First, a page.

By: D. A. Slinkard
I grew up in small-town America where if you were a loser, you knew it. It was in a time period on the cusp of handing out trophies for no apparent reason other than being afraid someone might have their feelings hurt. I grew up playing sports, and I remember watching in agony as the other team received their trophy for being the best of the best! I remember being envious of the trophy they would be taking home as I left empty-handed. This feeling of missing out made me want to work that much harder in the offseason to train and improve my own skillset. Yet, we live in a society today that is quick to hand out participation awards…so no one gets their feelings hurt.
We are teaching kids today that just showing up and not being the best is worthy enough to receive a piece of paper telling how great you were because you participated. I do not know whether to chuckle or maniacally cry when I think about the future generations of weak sissies we are raising. We are teaching our boys to be more feminine and teaching our girls to be more masculine. We are teaching boys that masculinity is a bad trait to have while applauding masculinity in girls. We are teaching girls that femininity is a bad trait to have while applauding femininity in boys. We have hijacked the mentality which made the United States of America the greatest country known to man.
We need to understand that life will not always be easy, and we will not always get our way. Participation trophies are for losers, and we need to teach our kids that losing is not fun. To achieve success in life, every child on the face of the planet needs to be taught that they will need to work hard for the success they want. No one is going to just give them their dream home, their dream car, etc.; yet too many parents are teaching their kids not to worry about the messes they (the kids) make because their parents will clean it up for them.
We are teaching these kids that no matter the outcome, they are winners in life, when in reality they are far from winning at times. I am all about positive thinking, but we have many people who are beyond positive, and they have become delusional by making everyone feel more like winners and less like losers. These children who go about life thinking they are winners will eventually have to face the harsh reality that they need to give more effort if they are going to achieve success. Instead of increasing their actions, they buckle because they do not know how to handle the pressures of life. Their entire life they have been lied to because people told them they were winners when in fact, they were losers.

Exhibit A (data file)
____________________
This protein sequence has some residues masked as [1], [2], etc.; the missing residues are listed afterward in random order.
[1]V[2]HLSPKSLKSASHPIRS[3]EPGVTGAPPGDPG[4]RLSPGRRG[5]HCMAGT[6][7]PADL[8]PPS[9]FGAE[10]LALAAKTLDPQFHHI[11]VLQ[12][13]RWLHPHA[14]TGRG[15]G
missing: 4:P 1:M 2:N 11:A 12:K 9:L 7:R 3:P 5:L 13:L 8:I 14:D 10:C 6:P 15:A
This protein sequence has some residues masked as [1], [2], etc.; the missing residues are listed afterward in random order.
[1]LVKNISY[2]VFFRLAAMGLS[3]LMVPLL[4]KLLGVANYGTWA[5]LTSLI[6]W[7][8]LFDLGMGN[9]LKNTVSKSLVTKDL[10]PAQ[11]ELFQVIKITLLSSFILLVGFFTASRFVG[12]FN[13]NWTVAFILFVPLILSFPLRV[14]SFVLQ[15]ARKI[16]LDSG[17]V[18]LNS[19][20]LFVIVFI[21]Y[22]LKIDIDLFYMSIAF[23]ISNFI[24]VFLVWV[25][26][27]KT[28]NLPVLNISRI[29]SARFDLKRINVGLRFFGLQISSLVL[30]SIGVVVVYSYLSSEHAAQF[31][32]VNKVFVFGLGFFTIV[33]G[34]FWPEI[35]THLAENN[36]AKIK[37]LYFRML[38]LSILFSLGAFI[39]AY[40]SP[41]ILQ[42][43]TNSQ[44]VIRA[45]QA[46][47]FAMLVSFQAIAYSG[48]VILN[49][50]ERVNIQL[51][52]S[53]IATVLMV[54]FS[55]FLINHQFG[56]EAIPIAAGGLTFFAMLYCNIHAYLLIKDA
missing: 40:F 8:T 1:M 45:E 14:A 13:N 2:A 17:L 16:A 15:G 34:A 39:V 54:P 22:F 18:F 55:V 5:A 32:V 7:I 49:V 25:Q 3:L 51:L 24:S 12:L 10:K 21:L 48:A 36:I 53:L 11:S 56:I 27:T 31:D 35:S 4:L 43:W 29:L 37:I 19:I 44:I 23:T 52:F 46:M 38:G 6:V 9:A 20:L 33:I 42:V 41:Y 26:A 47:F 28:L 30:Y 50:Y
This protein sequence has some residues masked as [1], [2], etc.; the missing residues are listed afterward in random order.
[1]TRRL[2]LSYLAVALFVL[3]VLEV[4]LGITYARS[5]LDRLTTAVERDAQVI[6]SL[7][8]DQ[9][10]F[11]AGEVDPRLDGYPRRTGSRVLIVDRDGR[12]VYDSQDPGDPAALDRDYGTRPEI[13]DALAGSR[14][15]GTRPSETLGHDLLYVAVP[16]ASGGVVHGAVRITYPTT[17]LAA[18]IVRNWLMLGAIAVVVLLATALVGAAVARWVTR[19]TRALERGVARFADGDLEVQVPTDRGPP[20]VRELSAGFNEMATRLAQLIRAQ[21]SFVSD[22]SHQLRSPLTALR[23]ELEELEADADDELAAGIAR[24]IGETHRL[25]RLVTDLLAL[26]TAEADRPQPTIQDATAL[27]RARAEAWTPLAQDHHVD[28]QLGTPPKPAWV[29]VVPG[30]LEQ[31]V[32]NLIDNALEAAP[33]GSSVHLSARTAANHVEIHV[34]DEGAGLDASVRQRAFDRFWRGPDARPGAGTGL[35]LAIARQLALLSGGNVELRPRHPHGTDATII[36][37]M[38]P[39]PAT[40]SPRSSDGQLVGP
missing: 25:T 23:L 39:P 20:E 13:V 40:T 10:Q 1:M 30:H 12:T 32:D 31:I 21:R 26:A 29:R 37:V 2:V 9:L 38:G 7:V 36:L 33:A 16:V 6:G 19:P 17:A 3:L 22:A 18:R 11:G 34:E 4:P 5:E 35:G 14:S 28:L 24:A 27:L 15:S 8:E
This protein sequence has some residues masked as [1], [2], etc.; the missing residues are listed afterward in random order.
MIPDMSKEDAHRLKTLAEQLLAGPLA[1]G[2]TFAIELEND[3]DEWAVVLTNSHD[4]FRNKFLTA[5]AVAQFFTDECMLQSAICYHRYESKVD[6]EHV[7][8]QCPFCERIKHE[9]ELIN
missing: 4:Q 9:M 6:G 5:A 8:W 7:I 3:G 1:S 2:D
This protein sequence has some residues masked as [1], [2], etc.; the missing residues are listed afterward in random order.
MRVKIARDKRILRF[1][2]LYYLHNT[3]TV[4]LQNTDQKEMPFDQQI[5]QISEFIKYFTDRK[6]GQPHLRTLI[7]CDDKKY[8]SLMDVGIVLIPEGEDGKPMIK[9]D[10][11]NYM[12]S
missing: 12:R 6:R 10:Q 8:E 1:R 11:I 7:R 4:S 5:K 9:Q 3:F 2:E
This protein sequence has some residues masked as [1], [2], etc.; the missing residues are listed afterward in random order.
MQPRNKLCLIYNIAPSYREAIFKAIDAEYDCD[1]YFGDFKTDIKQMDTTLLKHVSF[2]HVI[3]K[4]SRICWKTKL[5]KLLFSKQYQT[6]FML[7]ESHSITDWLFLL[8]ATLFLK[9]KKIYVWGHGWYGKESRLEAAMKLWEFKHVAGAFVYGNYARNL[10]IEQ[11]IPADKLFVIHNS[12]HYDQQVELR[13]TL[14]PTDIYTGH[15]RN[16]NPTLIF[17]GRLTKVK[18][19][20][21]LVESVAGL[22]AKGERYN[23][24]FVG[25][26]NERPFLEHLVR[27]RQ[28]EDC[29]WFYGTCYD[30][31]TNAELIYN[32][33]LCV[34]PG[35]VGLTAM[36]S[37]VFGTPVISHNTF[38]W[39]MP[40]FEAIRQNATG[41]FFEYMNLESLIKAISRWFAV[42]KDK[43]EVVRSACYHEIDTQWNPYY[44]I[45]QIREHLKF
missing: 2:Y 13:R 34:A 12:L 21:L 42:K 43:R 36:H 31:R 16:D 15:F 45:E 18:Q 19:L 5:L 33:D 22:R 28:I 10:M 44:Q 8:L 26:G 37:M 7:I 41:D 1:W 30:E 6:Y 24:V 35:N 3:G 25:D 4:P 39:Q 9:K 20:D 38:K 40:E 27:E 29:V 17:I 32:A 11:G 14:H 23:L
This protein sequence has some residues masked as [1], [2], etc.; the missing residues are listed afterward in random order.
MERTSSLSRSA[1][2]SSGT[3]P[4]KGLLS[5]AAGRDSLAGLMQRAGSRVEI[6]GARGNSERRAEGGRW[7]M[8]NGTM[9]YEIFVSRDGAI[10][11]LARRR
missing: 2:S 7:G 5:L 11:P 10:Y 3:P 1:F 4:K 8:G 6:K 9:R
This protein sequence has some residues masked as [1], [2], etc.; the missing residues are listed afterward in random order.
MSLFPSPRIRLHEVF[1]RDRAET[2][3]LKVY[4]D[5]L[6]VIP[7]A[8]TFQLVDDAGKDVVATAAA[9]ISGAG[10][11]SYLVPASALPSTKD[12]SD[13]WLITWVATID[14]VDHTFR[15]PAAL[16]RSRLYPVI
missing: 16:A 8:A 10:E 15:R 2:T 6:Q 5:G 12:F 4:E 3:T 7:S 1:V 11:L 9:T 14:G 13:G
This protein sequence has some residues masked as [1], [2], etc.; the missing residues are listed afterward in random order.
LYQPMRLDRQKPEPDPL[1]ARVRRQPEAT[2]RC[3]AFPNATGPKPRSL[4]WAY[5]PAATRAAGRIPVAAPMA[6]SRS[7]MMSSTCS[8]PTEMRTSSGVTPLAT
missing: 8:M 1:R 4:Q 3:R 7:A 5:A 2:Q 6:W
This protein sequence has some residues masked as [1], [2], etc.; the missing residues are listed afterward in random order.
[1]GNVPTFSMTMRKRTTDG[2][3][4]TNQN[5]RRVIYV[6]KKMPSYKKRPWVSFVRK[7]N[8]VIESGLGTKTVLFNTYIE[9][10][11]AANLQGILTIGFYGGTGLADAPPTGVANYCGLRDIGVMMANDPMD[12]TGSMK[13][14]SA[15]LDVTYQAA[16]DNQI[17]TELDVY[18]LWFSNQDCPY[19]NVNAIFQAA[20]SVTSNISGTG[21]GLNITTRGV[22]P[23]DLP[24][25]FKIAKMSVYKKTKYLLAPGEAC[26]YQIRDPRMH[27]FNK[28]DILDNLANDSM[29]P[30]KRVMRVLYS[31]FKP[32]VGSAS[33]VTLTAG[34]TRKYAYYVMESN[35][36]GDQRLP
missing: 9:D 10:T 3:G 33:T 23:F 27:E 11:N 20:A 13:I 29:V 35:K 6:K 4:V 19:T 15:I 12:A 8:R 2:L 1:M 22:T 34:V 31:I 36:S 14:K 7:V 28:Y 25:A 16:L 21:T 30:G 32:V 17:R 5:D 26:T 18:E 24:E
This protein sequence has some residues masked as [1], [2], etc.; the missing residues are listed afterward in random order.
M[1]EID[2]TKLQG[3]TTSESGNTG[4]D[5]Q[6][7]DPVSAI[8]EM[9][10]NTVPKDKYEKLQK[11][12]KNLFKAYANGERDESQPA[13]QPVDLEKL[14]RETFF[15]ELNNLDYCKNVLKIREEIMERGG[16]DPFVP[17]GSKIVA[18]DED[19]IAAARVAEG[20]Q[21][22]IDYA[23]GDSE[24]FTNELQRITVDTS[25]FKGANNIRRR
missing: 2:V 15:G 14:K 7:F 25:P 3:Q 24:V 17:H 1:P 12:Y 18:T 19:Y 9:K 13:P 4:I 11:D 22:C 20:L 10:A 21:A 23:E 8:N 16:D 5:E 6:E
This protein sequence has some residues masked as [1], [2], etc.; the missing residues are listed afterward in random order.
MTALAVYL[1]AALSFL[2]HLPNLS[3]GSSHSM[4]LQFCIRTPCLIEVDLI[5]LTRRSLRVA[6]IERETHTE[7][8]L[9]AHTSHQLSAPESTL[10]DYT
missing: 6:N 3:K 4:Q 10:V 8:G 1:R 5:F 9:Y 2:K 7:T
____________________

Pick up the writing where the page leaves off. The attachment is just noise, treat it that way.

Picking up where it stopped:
How do we overcome this? We must first start being honest with ourselves and our children. We can no longer lie to our loved ones and pretend they are doing a good job when in actuality they are not measuring up. We are too worried about hurting their feelings when all we are doing is prolonging the hurt until they are older, and life smacks them right in the face.
What is the world going to be like in the next fifteen to twenty years when these participation award recipients find out that life does not give out imaginary awards for lackluster results? We have to instill competitiveness in our children and our grandchildren. We cannot wait. They need to be taught to be self-motivating; goal-oriented individuals who are able to self-sustain for their own good. Parents, please allow your children to learn from youthful mistakes; you do not always have to swoop in to save the day for them. Believe me, if you keep doing it, then your children are going to continue to rely on you well past the age you intended.
I write this article because we need to work on the mindset of tomorrow’s leaders. A failure to do so not only hinders ourselves but more importantly limits the ability of our children to become great leaders. People complain about the direction we are headed, but who is to blame? We enable this destructive behavior when we should be teaching our youth that participating does not make you worthy of a trophy, no matter how special you think you should feel.
By: D. A. Slinkard
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